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Mustang V6  (Source: allfordmustangs.com)
Ford's Mustang V6 finally gets some balls

When it comes to increasing the fuel economy of vehicles to meet more strict CAFE regulations, automakers are looking at a variety of possible scenarios. Many like Toyota and Honda are pushing hybrid powertrains with vehicles like the Prius and Insight. Others, like VW and Audi, are heavily invested in diesel technology.

Ford is no stranger to relatively expensive hybrid powertrains or turbocharging, but it is using an off-the-shelf, normally aspirated V6 to boost fuel economy in its 2011 Mustang. Base Mustangs have long been the laughing stock of the sporty coupe market with drivers limping along with a "whopping" 210 hp (240 lb-ft of torque) from a 4.0-liter V6 engine. That engine is rated at 18 mpg in the city and 26 mpg on the highway with a 5-speed manual transmission (16 mpg/24 mpg with a 5-speed automatic transmission).

Ford's base 2011 Mustang, however, should be able to give a little more dignity to those who choose not to go the GT route. The 2011 Mustang is now powered by a smaller, all-aluminum 3.7-liter V6 which pumps out an impressive 305 hp and 280 lb-ft of torque (at 6500 rpm and 4250 rpm respectively). The new engine is also 40 pounds lighter than the outgoing unit.

For the eco-conscious folks out there, fuel economy is up as well despite the 31 percent improvement in power. This time around, it's the automatic transmission (6-speed) that gets the best fuel economy at 19 mpg city/30 mpg highway. The 6-speed manual transmission is not far behind at 18 mpg city/29 mpg highway.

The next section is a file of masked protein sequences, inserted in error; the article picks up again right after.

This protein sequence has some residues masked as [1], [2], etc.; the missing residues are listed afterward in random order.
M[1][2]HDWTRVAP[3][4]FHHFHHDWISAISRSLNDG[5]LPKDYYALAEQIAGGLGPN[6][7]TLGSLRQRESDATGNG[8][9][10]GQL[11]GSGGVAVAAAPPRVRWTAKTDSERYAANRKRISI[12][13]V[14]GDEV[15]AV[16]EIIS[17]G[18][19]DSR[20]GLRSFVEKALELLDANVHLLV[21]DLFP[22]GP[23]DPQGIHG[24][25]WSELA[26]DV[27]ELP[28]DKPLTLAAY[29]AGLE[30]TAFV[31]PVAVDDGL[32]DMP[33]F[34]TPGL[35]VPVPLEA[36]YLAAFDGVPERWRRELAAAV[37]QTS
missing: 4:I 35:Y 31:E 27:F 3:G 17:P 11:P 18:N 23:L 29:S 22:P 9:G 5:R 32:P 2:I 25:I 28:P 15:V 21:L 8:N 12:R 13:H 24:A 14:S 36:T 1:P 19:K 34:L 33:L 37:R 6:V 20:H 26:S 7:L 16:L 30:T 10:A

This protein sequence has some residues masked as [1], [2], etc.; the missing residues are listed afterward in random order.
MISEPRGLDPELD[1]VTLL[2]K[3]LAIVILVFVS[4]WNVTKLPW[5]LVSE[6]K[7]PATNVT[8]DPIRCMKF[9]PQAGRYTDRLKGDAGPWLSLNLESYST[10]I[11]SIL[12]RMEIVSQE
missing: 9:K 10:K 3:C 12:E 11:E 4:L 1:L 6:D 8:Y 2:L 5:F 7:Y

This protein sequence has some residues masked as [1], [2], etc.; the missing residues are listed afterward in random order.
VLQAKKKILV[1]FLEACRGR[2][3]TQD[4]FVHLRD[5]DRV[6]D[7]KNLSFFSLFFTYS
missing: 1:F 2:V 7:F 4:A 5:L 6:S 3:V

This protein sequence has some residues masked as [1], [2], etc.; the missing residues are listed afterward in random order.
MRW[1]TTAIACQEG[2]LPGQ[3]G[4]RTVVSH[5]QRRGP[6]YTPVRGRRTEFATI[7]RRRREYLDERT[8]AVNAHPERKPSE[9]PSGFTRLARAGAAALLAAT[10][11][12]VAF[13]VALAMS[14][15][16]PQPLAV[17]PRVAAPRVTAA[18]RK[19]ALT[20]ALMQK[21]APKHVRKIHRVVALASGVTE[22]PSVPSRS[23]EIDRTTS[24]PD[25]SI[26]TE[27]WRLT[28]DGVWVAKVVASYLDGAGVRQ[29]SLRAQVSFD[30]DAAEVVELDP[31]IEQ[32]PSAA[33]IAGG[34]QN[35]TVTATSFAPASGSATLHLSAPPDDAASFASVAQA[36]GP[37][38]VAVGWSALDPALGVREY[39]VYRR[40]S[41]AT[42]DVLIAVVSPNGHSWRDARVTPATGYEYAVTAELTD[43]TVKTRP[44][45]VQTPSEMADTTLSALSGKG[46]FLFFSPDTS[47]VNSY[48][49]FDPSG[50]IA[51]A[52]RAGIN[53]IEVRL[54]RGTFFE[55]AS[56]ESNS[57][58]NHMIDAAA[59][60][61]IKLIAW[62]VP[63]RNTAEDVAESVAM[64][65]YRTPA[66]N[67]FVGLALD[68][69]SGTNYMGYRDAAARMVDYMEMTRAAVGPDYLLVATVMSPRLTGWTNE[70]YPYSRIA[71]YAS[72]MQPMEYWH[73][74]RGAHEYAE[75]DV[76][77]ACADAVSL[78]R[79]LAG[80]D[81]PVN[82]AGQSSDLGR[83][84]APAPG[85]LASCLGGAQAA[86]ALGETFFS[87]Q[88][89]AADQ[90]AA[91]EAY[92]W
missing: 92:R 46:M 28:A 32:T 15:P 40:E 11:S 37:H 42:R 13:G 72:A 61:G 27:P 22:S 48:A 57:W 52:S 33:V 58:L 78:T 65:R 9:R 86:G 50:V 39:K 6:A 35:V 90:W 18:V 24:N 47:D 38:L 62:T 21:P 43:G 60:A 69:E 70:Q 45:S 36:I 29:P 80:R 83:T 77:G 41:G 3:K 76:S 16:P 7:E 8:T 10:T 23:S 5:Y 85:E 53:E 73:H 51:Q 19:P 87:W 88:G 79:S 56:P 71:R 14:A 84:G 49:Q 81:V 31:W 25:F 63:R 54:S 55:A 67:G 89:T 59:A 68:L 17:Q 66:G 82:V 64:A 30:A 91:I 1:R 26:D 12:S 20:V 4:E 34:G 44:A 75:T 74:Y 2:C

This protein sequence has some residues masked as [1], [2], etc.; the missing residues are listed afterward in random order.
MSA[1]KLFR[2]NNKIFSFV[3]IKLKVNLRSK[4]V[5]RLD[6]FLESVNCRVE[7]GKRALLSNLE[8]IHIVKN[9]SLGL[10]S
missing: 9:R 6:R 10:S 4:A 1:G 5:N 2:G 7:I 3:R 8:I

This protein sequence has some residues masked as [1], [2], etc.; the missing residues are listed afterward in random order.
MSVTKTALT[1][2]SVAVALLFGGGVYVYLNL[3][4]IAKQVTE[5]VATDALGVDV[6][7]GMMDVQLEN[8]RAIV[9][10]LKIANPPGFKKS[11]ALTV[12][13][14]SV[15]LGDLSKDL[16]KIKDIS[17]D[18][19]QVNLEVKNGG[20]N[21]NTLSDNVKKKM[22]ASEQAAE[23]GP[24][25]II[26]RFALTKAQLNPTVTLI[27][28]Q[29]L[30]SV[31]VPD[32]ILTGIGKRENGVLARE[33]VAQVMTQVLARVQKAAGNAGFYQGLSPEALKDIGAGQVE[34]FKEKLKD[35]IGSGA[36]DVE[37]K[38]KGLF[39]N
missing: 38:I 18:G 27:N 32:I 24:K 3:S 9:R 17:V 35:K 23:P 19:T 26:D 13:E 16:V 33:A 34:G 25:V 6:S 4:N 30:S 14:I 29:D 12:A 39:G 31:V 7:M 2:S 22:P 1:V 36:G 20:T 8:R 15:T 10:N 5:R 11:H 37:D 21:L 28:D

With the V6 Mustang now within 10 hp of its more expensive GT brother, Ford is expected to announce a new V8 engine for the vehicle that will be rated at around 400/400 (hp/lb-ft).

For comparison, the Mustang V6's arch enemy -- the Camaro V6 -- is rated at 17 mpg city/29 mpg highway. Considering that the new Mustang V6 now offers relatively the same punch as the Camaro V6 while weighing around 400 pounds less means that a whole new round of pony car wars is likely to begin.



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By donxvi on 11/30/2009 10:16:30 PM , Rating: 2
Let me fill you in on how EPA fuel economy ratings are derived. The EPA never sees the car, manufacturers "self certify" which means that the EPA has agreed that the tests run at that OEM are acceptable. Some facility/test methodology cross-check was performed in the past (before I arrived). But this part is a minor detail.

The EPA city/highway numbers are derived from driving a specified cycle on a chassis dyno. The highway number isn't what you'll get if you fill up and hit the highway then get off when the tank is empty and refill. You can google the EPA cycle if you're actually interested. Every car is tested on the same drive cycle under similar conditions. No tailwinds, no traffic, no hills.

Give your car to one of these hypermiling champions and he'll smoke your best fuel economy. Do you really want Ford advertising 81.5 MPG because they were able to squeeze that out of one in a publicity stunt ? That's why a standardized cycle exists.


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